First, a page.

I Can Wash My Hair!
Last night, I went to bed last. I was up an hour after everyone else, doing important stuff like calculating Dylan’s possible GPA with or without his various C grades.
When I woke up, I forfeited my shower in order to make breakfast for the boys. At some point, Bill showed up in the kitchen.
“You know that really nice alarm you got me?” he asked. “It stopped making sounds!” Bill was truly shocked. I was not. The alarm is at least a decade old, and has enough buttons on it that something should have broken once a month. I’m impressed that it lasted as long as it did.
I started making lunches. Dylan came screaming down the stairs a few minutes later, late as always and racing out the door to catch the bus. I anticipated this, and had wrapped his breakfast in foil to keep it warm.
But Bill, since he was home, volunteered to take Dylan to school. I was able to leisurely finish making his lunch, and sent them both off with all the right stuff.
I can take a shower, I thought, AND I can wash my hair! The previous day, I had spilled half a bag of pine nuts all over the pantry floor, and spent half an hour pulling pine nuts out of iced tea boxes, so I hadn’t had time to wash my hair.
I finished making Shane’s lunch and raced upstairs. I had to be at work in an hour.
I passed Shane on the steps.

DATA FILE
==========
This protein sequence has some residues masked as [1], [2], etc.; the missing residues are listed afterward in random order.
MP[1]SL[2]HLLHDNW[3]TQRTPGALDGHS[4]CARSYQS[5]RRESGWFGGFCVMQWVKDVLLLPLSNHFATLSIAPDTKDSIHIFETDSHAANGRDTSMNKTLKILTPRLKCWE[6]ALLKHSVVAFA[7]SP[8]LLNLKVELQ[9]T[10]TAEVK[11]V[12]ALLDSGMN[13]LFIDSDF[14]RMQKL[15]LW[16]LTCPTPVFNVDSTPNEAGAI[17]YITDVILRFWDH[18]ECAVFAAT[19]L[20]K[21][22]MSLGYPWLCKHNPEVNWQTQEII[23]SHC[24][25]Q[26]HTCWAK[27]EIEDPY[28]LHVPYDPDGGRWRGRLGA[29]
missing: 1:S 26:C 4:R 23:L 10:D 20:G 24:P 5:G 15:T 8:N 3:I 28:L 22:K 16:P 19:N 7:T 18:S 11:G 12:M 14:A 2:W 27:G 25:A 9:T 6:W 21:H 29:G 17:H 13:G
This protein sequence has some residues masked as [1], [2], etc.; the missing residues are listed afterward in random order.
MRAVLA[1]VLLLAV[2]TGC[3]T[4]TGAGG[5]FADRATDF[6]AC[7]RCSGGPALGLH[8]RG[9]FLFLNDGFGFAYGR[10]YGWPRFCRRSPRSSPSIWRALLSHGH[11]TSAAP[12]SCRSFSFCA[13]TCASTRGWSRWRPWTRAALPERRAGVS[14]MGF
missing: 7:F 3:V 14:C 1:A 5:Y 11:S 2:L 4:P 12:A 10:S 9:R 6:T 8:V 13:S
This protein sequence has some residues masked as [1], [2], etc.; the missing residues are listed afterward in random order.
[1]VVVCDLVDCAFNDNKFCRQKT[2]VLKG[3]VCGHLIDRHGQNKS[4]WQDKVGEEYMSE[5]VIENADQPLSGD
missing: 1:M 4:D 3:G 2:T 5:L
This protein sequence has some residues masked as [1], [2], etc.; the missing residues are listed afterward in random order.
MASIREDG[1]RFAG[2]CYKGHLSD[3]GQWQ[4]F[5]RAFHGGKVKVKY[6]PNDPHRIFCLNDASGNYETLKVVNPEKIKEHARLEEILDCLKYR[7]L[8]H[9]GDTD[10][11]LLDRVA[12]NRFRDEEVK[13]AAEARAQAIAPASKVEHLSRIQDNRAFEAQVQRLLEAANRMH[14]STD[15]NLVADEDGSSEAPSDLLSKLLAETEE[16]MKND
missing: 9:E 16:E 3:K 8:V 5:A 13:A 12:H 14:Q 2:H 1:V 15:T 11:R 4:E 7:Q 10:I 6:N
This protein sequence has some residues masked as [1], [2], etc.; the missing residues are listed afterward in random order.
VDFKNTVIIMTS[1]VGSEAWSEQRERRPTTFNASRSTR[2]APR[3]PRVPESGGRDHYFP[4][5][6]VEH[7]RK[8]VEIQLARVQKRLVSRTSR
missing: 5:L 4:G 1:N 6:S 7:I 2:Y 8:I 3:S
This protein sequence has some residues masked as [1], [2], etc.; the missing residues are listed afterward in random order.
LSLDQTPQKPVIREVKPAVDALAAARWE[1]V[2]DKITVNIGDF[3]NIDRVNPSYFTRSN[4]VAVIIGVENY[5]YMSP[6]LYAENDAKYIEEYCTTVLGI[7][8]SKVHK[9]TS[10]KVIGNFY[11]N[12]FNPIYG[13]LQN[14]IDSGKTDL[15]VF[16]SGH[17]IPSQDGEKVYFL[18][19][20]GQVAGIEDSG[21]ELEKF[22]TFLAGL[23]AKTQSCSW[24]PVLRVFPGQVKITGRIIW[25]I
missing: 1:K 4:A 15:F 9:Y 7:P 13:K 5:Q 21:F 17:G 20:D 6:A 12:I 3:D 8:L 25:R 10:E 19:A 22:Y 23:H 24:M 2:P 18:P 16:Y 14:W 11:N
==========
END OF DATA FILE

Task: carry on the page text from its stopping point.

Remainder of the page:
“I left your breakfast on the counter,” I said, kissing him on the head. I didn’t want the dog to get it. “See you in 15 minutes!”
“Okay,” he said.
I hopped in the shower, so excited to have a moment to get something done for myself.
The water was lukewarm. I took a very fast shower and jumped out, shivering.
Then I raced downstairs with a towel on my head and printed out seven pages of algebra for Shane to study while he finished his breakfast. Shane seemed oblivious to the fact that he had a quarterly assessment in a few hours.
“You were supposed to do this yesterday!” I declared, throwing the pages next to his plate and running back up the stairs.
We were ready to go, surprisingly, on time.
All I had to do was drop off Shane, go home, cook and eat a couple of eggs, and get to work on time. (As a substitute teacher, I have absolutely no idea how parents do this stuff every day.)
On the way to school, Shane said, very simply, “Do you know what I hate about cliffhangers?”
Then he didn’t say anything at all. He just turned his head, and looked out the window.
I love my life.